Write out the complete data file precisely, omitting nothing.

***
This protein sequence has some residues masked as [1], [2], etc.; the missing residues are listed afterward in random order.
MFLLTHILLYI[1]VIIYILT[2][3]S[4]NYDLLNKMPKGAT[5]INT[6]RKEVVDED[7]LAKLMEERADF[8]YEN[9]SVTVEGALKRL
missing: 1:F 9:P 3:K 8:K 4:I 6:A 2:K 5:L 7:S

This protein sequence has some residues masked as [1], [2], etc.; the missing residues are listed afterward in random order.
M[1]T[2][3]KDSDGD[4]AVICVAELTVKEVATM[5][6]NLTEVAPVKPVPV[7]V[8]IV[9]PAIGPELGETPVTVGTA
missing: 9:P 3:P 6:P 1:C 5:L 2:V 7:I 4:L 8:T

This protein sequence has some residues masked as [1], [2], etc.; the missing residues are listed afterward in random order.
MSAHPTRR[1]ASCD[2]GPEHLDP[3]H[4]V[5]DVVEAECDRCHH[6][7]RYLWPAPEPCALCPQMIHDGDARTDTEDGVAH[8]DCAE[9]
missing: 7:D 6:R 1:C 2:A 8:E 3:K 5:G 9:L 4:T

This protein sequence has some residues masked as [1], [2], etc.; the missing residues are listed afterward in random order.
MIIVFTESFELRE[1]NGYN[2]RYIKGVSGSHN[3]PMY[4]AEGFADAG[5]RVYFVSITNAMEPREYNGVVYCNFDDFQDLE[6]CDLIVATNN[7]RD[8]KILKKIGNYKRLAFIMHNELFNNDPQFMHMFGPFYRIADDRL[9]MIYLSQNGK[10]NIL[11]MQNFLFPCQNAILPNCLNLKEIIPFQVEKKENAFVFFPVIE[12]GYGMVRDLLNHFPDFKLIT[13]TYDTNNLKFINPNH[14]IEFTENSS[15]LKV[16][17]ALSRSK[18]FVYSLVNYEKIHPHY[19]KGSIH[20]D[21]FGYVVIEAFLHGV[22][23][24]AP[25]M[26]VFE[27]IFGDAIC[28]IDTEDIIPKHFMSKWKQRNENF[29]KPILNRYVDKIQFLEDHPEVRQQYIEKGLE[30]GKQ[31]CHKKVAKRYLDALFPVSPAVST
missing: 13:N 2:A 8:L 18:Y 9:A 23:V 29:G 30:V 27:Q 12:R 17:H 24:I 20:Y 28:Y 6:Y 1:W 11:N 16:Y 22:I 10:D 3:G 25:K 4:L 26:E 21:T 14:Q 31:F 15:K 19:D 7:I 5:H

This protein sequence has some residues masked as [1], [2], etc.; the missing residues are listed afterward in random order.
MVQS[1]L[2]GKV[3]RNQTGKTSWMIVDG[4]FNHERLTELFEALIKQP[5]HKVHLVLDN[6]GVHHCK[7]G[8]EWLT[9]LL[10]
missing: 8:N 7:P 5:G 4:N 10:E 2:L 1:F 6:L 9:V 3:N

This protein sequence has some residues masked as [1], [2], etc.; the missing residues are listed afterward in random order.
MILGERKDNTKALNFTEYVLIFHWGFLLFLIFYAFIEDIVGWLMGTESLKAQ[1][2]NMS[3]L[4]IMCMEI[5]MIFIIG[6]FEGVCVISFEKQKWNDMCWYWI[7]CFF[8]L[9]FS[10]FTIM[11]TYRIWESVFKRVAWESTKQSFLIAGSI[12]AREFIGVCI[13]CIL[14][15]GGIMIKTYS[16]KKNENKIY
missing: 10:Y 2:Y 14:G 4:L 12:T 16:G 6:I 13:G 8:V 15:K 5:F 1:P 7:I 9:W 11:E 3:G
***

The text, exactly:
This protein sequence has some residues masked as [1], [2], etc.; the missing residues are listed afterward in random order.
MFLLTHILLYI[1]VIIYILT[2][3]S[4]NYDLLNKMPKGAT[5]INT[6]RKEVVDED[7]LAKLMEERADF[8]YEN[9]SVTVEGALKRL
missing: 1:F 9:P 3:K 8:K 4:I 6:A 2:K 5:L 7:S

This protein sequence has some residues masked as [1], [2], etc.; the missing residues are listed afterward in random order.
M[1]T[2][3]KDSDGD[4]AVICVAELTVKEVATM[5][6]NLTEVAPVKPVPV[7]V[8]IV[9]PAIGPELGETPVTVGTA
missing: 9:P 3:P 6:P 1:C 5:L 2:V 7:I 4:L 8:T

This protein sequence has some residues masked as [1], [2], etc.; the missing residues are listed afterward in random order.
MSAHPTRR[1]ASCD[2]GPEHLDP[3]H[4]V[5]DVVEAECDRCHH[6][7]RYLWPAPEPCALCPQMIHDGDARTDTEDGVAH[8]DCAE[9]
missing: 7:D 6:R 1:C 2:A 8:E 3:K 5:G 9:L 4:T

This protein sequence has some residues masked as [1], [2], etc.; the missing residues are listed afterward in random order.
MIIVFTESFELRE[1]NGYN[2]RYIKGVSGSHN[3]PMY[4]AEGFADAG[5]RVYFVSITNAMEPREYNGVVYCNFDDFQDLE[6]CDLIVATNN[7]RD[8]KILKKIGNYKRLAFIMHNELFNNDPQFMHMFGPFYRIADDRL[9]MIYLSQNGK[10]NIL[11]MQNFLFPCQNAILPNCLNLKEIIPFQVEKKENAFVFFPVIE[12]GYGMVRDLLNHFPDFKLIT[13]TYDTNNLKFINPNH[14]IEFTENSS[15]LKV[16][17]ALSRSK[18]FVYSLVNYEKIHPHY[19]KGSIH[20]D[21]FGYVVIEAFLHGV[22][23][24]AP[25]M[26]VFE[27]IFGDAIC[28]IDTEDIIPKHFMSKWKQRNENF[29]KPILNRYVDKIQFLEDHPEVRQQYIEKGLE[30]GKQ[31]CHKKVAKRYLDALFPVSPAVST
missing: 13:N 2:A 8:L 18:Y 9:A 23:V 29:G 30:V 27:Q 12:R 17:H 24:I 20:Y 28:Y 6:Y 1:W 11:N 16:Y 22:I 10:D 3:G 25:K 4:L 26:E 21:T 14:Q 31:F 15:K 19:D 7:I 5:H

This protein sequence has some residues masked as [1], [2], etc.; the missing residues are listed afterward in random order.
MVQS[1]L[2]GKV[3]RNQTGKTSWMIVDG[4]FNHERLTELFEALIKQP[5]HKVHLVLDN[6]GVHHCK[7]G[8]EWLT[9]LL[10]
missing: 8:N 7:P 5:G 4:N 10:E 2:L 1:F 6:L 9:V 3:N

This protein sequence has some residues masked as [1], [2], etc.; the missing residues are listed afterward in random order.
MILGERKDNTKALNFTEYVLIFHWGFLLFLIFYAFIEDIVGWLMGTESLKAQ[1][2]NMS[3]L[4]IMCMEI[5]MIFIIG[6]FEGVCVISFEKQKWNDMCWYWI[7]CFF[8]L[9]FS[10]FTIM[11]TYRIWESVFKRVAWESTKQSFLIAGSI[12]AREFIGVCI[13]CIL[14][15]GGIMIKTYS[16]KKNENKIY
missing: 10:Y 2:Y 14:G 4:L 12:T 16:G 6:I 13:G 8:V 15:K 5:F 1:P 7:I 9:W 11:E 3:G